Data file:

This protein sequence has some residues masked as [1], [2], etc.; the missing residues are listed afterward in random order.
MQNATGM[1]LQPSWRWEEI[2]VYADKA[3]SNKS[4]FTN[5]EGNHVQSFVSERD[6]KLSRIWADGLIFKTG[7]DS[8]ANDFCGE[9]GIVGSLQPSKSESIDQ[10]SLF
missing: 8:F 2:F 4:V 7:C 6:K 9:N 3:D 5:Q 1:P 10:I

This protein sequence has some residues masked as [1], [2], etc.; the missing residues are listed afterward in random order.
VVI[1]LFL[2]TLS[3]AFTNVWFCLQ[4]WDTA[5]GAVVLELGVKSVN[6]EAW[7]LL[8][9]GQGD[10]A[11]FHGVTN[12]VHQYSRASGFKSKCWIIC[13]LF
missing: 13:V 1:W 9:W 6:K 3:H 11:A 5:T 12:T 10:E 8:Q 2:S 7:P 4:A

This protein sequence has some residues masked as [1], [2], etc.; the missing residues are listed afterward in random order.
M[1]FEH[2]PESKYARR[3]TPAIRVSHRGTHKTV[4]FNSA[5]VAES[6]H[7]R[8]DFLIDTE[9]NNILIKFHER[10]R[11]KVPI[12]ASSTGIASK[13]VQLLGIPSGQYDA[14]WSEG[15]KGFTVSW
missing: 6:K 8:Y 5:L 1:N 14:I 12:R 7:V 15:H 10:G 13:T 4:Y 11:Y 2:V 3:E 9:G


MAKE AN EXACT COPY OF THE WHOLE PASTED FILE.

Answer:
This protein sequence has some residues masked as [1], [2], etc.; the missing residues are listed afterward in random order.
MQNATGM[1]LQPSWRWEEI[2]VYADKA[3]SNKS[4]FTN[5]EGNHVQSFVSERD[6]KLSRIWADGLIFKTG[7]DS[8]ANDFCGE[9]GIVGSLQPSKSESIDQ[10]SLF
missing: 8:F 2:F 4:V 7:C 6:K 9:N 3:D 5:Q 1:P 10:I

This protein sequence has some residues masked as [1], [2], etc.; the missing residues are listed afterward in random order.
VVI[1]LFL[2]TLS[3]AFTNVWFCLQ[4]WDTA[5]GAVVLELGVKSVN[6]EAW[7]LL[8][9]GQGD[10]A[11]FHGVTN[12]VHQYSRASGFKSKCWIIC[13]LF
missing: 13:V 1:W 9:W 6:K 3:H 11:A 5:T 12:T 10:E 8:Q 2:S 7:P 4:A

This protein sequence has some residues masked as [1], [2], etc.; the missing residues are listed afterward in random order.
M[1]FEH[2]PESKYARR[3]TPAIRVSHRGTHKTV[4]FNSA[5]VAES[6]H[7]R[8]DFLIDTE[9]NNILIKFHER[10]R[11]KVPI[12]ASSTGIASK[13]VQLLGIPSGQYDA[14]WSEG[15]KGFTVSW
missing: 6:K 8:Y 5:L 1:N 14:I 12:R 7:V 15:H 10:G 13:T 4:Y 11:Y 2:V 3:E 9:G